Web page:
(AIS 302 & ANT 302 are the same course.) Surv. of Native American cultures from the earliest occupation of the state through early European contact. Emphasis is on material culture, ecological, & historical factors influencing the development Native cultures. Along the way, students will learn about mounds, monuments, & the legacy of Wisconsin?s Native peoples.
PREREQ: PREVIOUS ANTHROPOLOGY COURSE OR CONSENT OF INSTRUCTOR

ANT 303   The Human Skeleton   3 Units

Individual bones & teeth, possibly including ancient as well as modern specimens; sex & age differences; continuous & discontinuous morphological variation of geographically & ethnically diverse populations; stature reconstruction; forensic aspects of individual identification; lab training in observations, measurement, & analysis; lecture & lab.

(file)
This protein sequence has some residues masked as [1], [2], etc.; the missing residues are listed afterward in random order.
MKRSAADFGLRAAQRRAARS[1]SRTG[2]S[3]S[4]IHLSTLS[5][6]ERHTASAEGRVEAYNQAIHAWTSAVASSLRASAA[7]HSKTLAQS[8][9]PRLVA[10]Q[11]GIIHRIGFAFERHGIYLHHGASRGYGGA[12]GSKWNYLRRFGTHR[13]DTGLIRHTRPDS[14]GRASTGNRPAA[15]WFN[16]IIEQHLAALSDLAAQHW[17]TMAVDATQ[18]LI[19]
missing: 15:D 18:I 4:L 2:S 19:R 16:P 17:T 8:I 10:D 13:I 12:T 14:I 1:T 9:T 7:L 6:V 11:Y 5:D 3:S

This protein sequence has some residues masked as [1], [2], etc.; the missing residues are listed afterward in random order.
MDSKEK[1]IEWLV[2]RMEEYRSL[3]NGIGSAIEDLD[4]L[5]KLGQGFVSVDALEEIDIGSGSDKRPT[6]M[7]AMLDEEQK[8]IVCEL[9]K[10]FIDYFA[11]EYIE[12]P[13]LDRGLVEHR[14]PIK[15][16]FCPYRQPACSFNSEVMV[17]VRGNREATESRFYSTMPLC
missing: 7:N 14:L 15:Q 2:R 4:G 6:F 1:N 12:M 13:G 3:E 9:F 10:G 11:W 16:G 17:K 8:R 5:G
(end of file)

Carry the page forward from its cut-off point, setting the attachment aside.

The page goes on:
PREREQ: CONSENT OF INSTRUCTOR

ANT 304   (U)Cultures of the World   3 Units

Ethnographic Surv. of the world?s peoples & their cultures. Major regions of the world considered in an attempt to outline the variety, richness, significance & persistence of cultural traditions.
PREREQ: JUNIOR STANDING OR CONSENT OF INSTRUCTOR

ANT 308   Archaeology of North America   3 Units

AIS 308 & ANT 308 are the same course.) Exploring the various methodologies & lines of evidence used by archaeology to discover & interpret Pre-Columbian North American. Students will learn about the earliest inhabitants from the end of the last ice age through European contact. Along the way we will investigate how Native Americans adapted to the incredibly diverse Env.s of the continent. These range from the whaling peoples of the Arctic, buffalo hunters of the Great Plains, to the farmers of the southwest & eastern North American.

ANT 314   Indians of North America   3 Units